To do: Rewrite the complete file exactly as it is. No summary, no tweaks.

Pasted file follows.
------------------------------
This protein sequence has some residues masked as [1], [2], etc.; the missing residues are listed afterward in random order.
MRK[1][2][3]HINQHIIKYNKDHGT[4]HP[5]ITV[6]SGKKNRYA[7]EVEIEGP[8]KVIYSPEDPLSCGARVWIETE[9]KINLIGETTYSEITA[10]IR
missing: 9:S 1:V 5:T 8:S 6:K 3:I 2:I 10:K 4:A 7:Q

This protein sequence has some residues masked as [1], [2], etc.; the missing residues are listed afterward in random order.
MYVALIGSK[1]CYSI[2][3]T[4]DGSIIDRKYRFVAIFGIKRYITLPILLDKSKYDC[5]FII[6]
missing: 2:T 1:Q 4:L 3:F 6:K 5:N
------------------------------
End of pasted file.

This protein sequence has some residues masked as [1], [2], etc.; the missing residues are listed afterward in random order.
MRK[1][2][3]HINQHIIKYNKDHGT[4]HP[5]ITV[6]SGKKNRYA[7]EVEIEGP[8]KVIYSPEDPLSCGARVWIETE[9]KINLIGETTYSEITA[10]IR
missing: 9:S 1:V 5:T 8:S 6:K 3:I 2:I 10:K 4:A 7:Q

This protein sequence has some residues masked as [1], [2], etc.; the missing residues are listed afterward in random order.
MYVALIGSK[1]CYSI[2][3]T[4]DGSIIDRKYRFVAIFGIKRYITLPILLDKSKYDC[5]FII[6]
missing: 2:T 1:Q 4:L 3:F 6:K 5:N